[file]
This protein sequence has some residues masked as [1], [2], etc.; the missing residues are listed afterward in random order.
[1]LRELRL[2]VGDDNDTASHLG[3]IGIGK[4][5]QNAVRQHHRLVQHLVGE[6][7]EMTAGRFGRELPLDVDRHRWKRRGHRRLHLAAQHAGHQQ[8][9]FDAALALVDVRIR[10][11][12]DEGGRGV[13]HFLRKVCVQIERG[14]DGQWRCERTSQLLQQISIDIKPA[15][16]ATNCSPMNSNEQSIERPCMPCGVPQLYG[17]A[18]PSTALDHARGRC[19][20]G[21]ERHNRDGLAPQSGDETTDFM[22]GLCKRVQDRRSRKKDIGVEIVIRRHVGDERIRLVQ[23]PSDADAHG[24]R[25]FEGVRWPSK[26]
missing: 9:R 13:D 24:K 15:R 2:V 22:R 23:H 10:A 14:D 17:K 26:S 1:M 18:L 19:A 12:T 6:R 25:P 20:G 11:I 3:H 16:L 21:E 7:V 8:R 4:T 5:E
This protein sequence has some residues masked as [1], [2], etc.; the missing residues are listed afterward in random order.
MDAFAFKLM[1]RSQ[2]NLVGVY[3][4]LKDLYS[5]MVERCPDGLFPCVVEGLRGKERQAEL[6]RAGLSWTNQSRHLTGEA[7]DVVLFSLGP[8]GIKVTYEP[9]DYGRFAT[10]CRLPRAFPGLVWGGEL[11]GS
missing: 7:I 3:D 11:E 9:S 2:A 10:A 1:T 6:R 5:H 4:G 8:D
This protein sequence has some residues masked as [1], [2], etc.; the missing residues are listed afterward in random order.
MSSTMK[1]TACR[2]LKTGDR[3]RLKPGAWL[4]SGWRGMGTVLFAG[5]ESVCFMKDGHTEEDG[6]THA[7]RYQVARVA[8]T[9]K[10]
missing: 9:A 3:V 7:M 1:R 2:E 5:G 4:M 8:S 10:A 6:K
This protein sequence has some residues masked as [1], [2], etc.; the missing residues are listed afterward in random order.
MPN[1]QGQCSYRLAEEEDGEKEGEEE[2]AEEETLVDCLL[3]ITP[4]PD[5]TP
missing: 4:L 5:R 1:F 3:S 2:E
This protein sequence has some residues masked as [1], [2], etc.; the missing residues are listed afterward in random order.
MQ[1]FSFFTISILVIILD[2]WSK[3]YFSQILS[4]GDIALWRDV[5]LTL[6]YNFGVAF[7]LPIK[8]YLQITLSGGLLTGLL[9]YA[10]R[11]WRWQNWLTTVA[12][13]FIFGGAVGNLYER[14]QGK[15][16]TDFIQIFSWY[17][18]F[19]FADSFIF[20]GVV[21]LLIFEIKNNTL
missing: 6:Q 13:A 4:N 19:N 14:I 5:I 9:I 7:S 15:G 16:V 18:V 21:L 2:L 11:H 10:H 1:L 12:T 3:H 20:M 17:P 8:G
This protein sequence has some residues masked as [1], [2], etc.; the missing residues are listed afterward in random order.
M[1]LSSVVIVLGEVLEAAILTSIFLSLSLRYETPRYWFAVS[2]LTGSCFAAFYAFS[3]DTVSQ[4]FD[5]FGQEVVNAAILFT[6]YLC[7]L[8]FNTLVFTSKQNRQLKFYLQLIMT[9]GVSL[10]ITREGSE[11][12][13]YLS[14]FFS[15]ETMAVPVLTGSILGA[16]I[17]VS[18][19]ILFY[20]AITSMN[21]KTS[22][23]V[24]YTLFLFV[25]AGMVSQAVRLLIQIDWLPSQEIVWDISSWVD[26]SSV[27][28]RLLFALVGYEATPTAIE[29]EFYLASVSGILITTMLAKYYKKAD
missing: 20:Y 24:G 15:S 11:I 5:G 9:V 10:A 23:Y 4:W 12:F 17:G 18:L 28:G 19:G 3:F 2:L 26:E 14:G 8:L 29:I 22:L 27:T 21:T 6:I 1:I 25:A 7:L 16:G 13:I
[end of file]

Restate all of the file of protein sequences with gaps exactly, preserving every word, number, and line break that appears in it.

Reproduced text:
This protein sequence has some residues masked as [1], [2], etc.; the missing residues are listed afterward in random order.
[1]LRELRL[2]VGDDNDTASHLG[3]IGIGK[4][5]QNAVRQHHRLVQHLVGE[6][7]EMTAGRFGRELPLDVDRHRWKRRGHRRLHLAAQHAGHQQ[8][9]FDAALALVDVRIR[10][11][12]DEGGRGV[13]HFLRKVCVQIERG[14]DGQWRCERTSQLLQQISIDIKPA[15][16]ATNCSPMNSNEQSIERPCMPCGVPQLYG[17]A[18]PSTALDHARGRC[19][20]G[21]ERHNRDGLAPQSGDETTDFM[22]GLCKRVQDRRSRKKDIGVEIVIRRHVGDERIRLVQ[23]PSDADAHG[24]R[25]FEGVRWPSK[26]
missing: 9:R 13:D 24:K 15:R 2:V 22:R 23:H 10:A 14:D 17:K 26:S 1:M 18:L 19:A 12:T 6:R 25:P 20:G 11:I 3:H 16:L 21:E 7:V 8:R 4:T 5:E
This protein sequence has some residues masked as [1], [2], etc.; the missing residues are listed afterward in random order.
MDAFAFKLM[1]RSQ[2]NLVGVY[3][4]LKDLYS[5]MVERCPDGLFPCVVEGLRGKERQAEL[6]RAGLSWTNQSRHLTGEA[7]DVVLFSLGP[8]GIKVTYEP[9]DYGRFAT[10]CRLPRAFPGLVWGGEL[11]GS
missing: 7:I 3:D 11:E 9:S 2:A 10:A 1:T 6:R 5:H 4:G 8:D
This protein sequence has some residues masked as [1], [2], etc.; the missing residues are listed afterward in random order.
MSSTMK[1]TACR[2]LKTGDR[3]RLKPGAWL[4]SGWRGMGTVLFAG[5]ESVCFMKDGHTEEDG[6]THA[7]RYQVARVA[8]T[9]K[10]
missing: 9:A 3:V 7:M 1:R 2:E 5:G 4:M 8:S 10:A 6:K
This protein sequence has some residues masked as [1], [2], etc.; the missing residues are listed afterward in random order.
MPN[1]QGQCSYRLAEEEDGEKEGEEE[2]AEEETLVDCLL[3]ITP[4]PD[5]TP
missing: 4:L 5:R 1:F 3:S 2:E
This protein sequence has some residues masked as [1], [2], etc.; the missing residues are listed afterward in random order.
MQ[1]FSFFTISILVIILD[2]WSK[3]YFSQILS[4]GDIALWRDV[5]LTL[6]YNFGVAF[7]LPIK[8]YLQITLSGGLLTGLL[9]YA[10]R[11]WRWQNWLTTVA[12][13]FIFGGAVGNLYER[14]QGK[15][16]TDFIQIFSWY[17][18]F[19]FADSFIF[20]GVV[21]LLIFEIKNNTL
missing: 6:Q 13:A 4:N 19:N 14:I 5:I 9:I 7:S 15:G 16:V 18:V 21:L 2:L 11:H 10:H 1:L 12:T 3:H 20:M 17:P 8:G
This protein sequence has some residues masked as [1], [2], etc.; the missing residues are listed afterward in random order.
M[1]LSSVVIVLGEVLEAAILTSIFLSLSLRYETPRYWFAVS[2]LTGSCFAAFYAFS[3]DTVSQ[4]FD[5]FGQEVVNAAILFT[6]YLC[7]L[8]FNTLVFTSKQNRQLKFYLQLIMT[9]GVSL[10]ITREGSE[11][12][13]YLS[14]FFS[15]ETMAVPVLTGSILGA[16]I[17]VS[18][19]ILFY[20]AITSMN[21]KTS[22][23]V[24]YTLFLFV[25]AGMVSQAVRLLIQIDWLPSQEIVWDISSWVD[26]SSV[27][28]RLLFALVGYEATPTAIE[29]EFYLASVSGILITTMLAKYYKKAD
missing: 20:Y 24:G 15:S 11:I 5:G 9:V 10:A 23:Y 4:W 12:F 17:G 18:L 28:G 19:G 3:F 2:L 26:E 14:G 8:L 29:I 22:L 27:T 21:T 6:I 1:I 25:A 7:L 16:G 13:I